Pope Francis
Pope Francis will visit the United States for the first time this week. (Photo courtesy Wikimedia Commons)

Pope Francis is coming to Philadelphia, and bar owners aren’t sure whether to prepare for the rapture or purgatory. But one thing is certain: They’ll be serving good beer—no matter what they have to do to get it.

One publican is turning the third-floor storage space above the most central of his six taverns into a pop-up walk-in cooler. Another is planning to receive deliveries at his house, where he’ll also have teepees on the back patio for employees to camp out for the night. A third intends to shut down his kitchen and set up an outdoor grill instead, offering char-broiled franks and barbecue to complement pours from his dozen or so taps.

Why all this convoluted preparation? Chalk it up to the “traffic box”—a 3-square-mile trapezoid surrounding the center of Philadelphia that will be closed to incoming traffic during the papal visit.

Francis’ upcoming visit marks the first time the 266th pontiff will set foot on U.S. soil. He’ll touch down Tuesday in Washington, D.C., and then make his way to New York, with sermons and speeches scheduled in both those cities. But only in Philly, where the triennial World Meeting of Families is taking place, will Francis conduct an outdoor Mass that’s open to the public, no special invite or entrance fees required.

That service will be held on Sept. 27 on Philadelphia’s Ben Franklin Parkway, as will a nonceremonial public address the day prior, and together the events are expected to draw up to 1.5 million people to the city—an influx that would nearly double the city’s population. Since all those tourist-pilgrims will need to eat, and will likely want to drink, the papal visit presents an ostensible chance for restaurants to rake in some extra dough.

With one caveat: They have to figure out how to do it without regular deliveries of booze and food.

In midsummer, it was announced that from late Friday evening, Sept. 25, until the wee hours of Monday, no cars or vehicular traffic would be allowed to cross into the traffic box (which organizers refer to as the “Francis Festival grounds”). It’s a security thing—the pope’s Philly visit was designated a National Special Security Event, so the Secret Service assumed overall control of planning and designed the perimeter to ensure maximum safety for both dignitaries and visitors. But it’s also a logistical hiccup for downtown bars as they gear up for what could be a great weekend. (Due to outcry from businesses, officials recently decided to allow small delivery trucks in between the hours of midnight and 4 a.m., a token gesture that didn’t make things all that much easier.)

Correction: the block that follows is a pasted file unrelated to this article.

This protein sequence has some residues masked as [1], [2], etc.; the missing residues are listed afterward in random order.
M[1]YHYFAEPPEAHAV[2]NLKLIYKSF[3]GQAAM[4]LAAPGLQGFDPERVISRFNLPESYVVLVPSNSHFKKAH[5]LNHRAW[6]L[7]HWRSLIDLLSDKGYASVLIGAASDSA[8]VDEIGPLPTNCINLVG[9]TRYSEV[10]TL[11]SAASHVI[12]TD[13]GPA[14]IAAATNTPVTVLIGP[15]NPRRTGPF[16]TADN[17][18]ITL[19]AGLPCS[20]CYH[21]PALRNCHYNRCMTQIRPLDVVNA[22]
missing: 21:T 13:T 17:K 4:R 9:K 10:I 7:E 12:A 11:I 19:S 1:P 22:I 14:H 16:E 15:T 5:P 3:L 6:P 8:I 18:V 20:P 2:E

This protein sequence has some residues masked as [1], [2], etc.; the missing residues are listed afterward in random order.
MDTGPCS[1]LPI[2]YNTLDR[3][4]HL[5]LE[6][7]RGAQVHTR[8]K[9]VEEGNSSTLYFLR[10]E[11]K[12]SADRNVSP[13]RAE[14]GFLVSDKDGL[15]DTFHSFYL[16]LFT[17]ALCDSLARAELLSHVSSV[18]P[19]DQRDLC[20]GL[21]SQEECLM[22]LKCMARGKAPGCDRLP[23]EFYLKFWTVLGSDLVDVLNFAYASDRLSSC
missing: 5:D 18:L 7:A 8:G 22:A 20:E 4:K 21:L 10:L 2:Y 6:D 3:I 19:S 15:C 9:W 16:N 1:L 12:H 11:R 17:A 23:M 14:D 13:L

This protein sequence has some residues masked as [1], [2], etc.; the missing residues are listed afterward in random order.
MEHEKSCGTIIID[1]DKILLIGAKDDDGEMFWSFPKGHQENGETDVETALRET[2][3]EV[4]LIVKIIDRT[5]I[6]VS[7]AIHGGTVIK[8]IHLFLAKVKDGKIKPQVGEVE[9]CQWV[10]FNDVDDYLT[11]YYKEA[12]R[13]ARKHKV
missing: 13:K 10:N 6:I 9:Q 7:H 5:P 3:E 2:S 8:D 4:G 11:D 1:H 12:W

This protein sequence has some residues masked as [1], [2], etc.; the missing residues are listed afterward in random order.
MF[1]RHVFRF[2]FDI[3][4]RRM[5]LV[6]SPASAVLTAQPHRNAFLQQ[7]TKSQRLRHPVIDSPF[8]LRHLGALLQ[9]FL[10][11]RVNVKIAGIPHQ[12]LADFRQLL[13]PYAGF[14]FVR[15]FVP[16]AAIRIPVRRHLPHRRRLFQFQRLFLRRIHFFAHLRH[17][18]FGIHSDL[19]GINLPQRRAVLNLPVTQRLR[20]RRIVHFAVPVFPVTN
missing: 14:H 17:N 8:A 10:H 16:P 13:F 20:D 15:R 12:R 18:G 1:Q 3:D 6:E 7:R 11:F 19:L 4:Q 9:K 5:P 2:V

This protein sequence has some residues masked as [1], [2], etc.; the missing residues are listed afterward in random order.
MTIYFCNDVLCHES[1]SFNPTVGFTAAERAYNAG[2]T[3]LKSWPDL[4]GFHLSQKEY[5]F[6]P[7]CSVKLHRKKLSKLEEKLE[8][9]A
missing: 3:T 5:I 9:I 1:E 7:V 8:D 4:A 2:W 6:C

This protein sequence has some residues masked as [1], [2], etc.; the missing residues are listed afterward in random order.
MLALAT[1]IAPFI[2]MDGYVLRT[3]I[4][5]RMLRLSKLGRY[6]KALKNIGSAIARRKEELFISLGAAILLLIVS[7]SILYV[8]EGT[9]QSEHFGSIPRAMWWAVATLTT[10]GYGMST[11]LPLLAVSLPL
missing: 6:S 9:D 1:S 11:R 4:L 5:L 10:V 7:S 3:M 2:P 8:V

Bar owners are a creative bunch, though, so they’re plowing ahead full force. Fresh seafood is being slashed from menus—you might not be able to order that bowl of mussels to go with your gueuze, for example—and if you’re in the mood for a farm-to-table salad to back up your pilsner, you’ll probably have to wait for another day.

But just about everyone is making sure that beer lists will be flush with all the variety Philadelphia’s reputation promises, even if it means back rooms might become labyrinths of keg stacks for a couple of days.

That’s good news for all the beer-loving out-of-towners, but there’s also reason for local imbibers to look forward to the visit: the opportunity to taste the eight special beers being brewed in the event’s honor.

Holy Wooder, Philadelphia Brewing Co., 2440 Frankford Ave., Philadelphia, PA 215-427-2739

Nancy and Bill Barton had never before made a Belgian tripel at their brewery in Philly’s Kensington neighborhood, so they decided the monk-inspired challenge was perfect for their papal one-off. They ordered a special Belgian yeast, added it to a mix of barley malts, threw in a lot of Belgian candi sugar and cooked up a 60-barrel batch.

“We were aiming for 10% ABV and hit it right on the nose,” says Bill, adding that wholesale kegs sold out within a week of the beer’s announcement. The first few will go to publican Dennis Hewlett, who consulted on the idea—he runs a popular South Philly tavern called the Pub on Passyunk East, which is often referred to as “the P.O.P.E.”

The name likely added to the beer’s popularity: It references the onomatopoeic representation for “water” as pronounced with a Philadelphia accent. In addition to the many bars around the city that regularly carry PBC, the special beer will be served at the brewery tasting room, open during pope weekend.

YOPO (You Only Pope Once), Cape May Brewing Co.

1288 Hornet Road, Cape May, NJ, 609-849-9933

Catholic-raised brewmaster Ryan Krill is generally a fan of Pope Francis—“I love how progressive he is”—and decided his 3-year-old Jersey Shore brewery should create a special IPA for the visit. He attempted to source hops from the pope’s native Argentina, but quickly realized the lengthy import process would stall production. Instead, he settled for brewing the beer with “an unholy amount of hops.”

He crammed more than 40 pounds of Citra, Amarillo, Falconer’s Flight and Citra hops into his 15-barrel tank, and the beer emerged with bright citrus and grapefruit notes and an ABV of 5.2%.

The young brewery is on track to produce 6,000 barrels this year; its products are already pouring in about 150 bars across Philadelphia, though not all were able to lock in their YOPO orders—Krill is currently brewing a second batch to meet demand. It will also be available at the brewery’s tasting room.

Papal Ale, Manayunk Brewing Co.